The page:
For this week’s Coffee With A Codex we took a look at Ms. Codex 1053, a Bible in 2 volumes (Old and New Testament) with prologues, probably written in England in the 13th century.
The binding is stamped leather, probably pigskin, with remnants of two braided leather ties on the lower cover of each volume.
The bible text is written in 2 columns of 50 lines, with puzzle initials at the start of each book and smaller colored initials (alternating red and blue) at the start of each chapter. Titles of the biblical books, also written in alternating red and blue letters, appear at the top of the pages.
The order of the manuscript has many similarities to the Paris bible; despite its name, the Paris bible is a genre of bible and not a bible made in Paris. The use of teal for the contrasting flourishing of red initials, as illustrated in the middle image in the gallery above, suggests that Ms. Codex 1053 has English origins.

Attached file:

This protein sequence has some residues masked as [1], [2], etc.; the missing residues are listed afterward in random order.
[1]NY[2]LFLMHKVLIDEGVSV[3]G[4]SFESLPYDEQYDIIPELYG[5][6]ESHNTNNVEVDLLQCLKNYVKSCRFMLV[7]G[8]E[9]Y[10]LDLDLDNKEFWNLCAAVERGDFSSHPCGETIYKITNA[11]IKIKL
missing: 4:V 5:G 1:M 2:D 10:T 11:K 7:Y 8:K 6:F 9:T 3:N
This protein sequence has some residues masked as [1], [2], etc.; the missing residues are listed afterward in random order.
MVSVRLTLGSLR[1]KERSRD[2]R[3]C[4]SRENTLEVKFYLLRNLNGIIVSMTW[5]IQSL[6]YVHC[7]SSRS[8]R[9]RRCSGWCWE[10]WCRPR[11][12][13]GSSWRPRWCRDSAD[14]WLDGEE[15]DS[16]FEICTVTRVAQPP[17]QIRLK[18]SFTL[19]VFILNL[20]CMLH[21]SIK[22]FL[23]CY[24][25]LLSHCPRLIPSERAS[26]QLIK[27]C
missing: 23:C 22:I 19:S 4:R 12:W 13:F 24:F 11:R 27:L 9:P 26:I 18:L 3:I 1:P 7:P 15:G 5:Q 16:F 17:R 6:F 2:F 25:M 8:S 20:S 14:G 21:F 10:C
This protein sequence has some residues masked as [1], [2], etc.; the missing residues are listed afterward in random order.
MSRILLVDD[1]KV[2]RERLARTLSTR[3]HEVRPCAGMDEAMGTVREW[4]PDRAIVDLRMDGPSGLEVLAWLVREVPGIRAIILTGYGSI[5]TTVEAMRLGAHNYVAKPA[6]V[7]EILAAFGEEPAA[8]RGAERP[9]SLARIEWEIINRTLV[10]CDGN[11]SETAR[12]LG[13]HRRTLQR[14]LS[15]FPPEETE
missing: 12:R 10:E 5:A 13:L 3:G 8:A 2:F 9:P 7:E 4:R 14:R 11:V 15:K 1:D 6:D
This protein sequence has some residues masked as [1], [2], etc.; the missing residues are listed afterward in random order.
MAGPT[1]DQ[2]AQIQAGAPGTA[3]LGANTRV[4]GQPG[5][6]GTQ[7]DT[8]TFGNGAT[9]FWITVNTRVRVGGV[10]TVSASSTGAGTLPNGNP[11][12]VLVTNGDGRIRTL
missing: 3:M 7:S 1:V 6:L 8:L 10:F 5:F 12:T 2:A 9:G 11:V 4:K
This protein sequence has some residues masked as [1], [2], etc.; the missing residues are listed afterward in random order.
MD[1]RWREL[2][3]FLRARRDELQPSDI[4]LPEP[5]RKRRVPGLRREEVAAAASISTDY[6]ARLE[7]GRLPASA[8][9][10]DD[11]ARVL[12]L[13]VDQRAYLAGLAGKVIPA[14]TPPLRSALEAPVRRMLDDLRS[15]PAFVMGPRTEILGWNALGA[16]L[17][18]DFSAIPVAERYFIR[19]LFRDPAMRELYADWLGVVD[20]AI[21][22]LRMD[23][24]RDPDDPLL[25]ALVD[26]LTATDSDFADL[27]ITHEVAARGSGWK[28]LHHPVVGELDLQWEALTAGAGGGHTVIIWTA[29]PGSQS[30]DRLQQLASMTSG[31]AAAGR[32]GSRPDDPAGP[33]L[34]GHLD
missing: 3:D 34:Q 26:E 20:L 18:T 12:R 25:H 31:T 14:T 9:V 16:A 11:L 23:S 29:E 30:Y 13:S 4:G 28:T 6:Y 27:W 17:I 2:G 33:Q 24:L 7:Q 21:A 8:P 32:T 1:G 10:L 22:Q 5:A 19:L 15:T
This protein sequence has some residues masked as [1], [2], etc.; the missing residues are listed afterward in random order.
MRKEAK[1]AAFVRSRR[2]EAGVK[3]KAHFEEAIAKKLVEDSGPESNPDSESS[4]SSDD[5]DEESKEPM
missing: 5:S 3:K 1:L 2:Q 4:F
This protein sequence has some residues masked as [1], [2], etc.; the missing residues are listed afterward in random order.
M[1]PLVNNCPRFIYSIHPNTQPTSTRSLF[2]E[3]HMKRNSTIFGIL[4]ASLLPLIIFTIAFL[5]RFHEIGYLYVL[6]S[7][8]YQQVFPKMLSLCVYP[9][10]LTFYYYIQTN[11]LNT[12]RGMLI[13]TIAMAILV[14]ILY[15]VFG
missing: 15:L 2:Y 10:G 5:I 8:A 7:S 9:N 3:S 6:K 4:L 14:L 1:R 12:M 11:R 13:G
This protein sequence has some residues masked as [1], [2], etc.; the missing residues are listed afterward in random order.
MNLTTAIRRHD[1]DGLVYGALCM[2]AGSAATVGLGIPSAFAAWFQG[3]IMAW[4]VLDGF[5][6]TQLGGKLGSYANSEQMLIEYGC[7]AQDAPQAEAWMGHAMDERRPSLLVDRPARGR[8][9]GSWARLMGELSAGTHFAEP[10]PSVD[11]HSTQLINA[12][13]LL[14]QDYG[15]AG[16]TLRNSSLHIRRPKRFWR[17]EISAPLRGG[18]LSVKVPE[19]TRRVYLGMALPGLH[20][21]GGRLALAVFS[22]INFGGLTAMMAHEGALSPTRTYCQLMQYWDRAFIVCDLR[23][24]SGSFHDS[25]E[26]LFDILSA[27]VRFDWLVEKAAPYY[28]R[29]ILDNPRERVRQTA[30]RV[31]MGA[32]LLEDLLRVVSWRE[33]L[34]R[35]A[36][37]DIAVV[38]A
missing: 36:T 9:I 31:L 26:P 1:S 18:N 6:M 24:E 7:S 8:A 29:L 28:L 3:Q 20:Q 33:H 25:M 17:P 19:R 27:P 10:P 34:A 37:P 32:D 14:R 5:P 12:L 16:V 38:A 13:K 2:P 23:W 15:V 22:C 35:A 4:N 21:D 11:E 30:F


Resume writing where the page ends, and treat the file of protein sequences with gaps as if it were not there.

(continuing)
At the end of the New Testament there is a section on the Interpretation of Hebrew names (in the same hand as the Bible) and that is followed by a highly abbreviated set of capitula lists for most of the Old Testament (in a slightly larger, less formal hand). In a Paris bible we would expect to see the capitula lists at the start of the Old Testament books, not at the end of the book.
Ms. Codex 1053 contains a number of marginal notes, representing a variety of hands and written over time, which implies that this book was used well past the 13th century.
Find out more about Ms. Codex 1053 by reading the full record on Franklin: https://franklin.library.upenn.edu/catalog/FRANKLIN_9940245653503681
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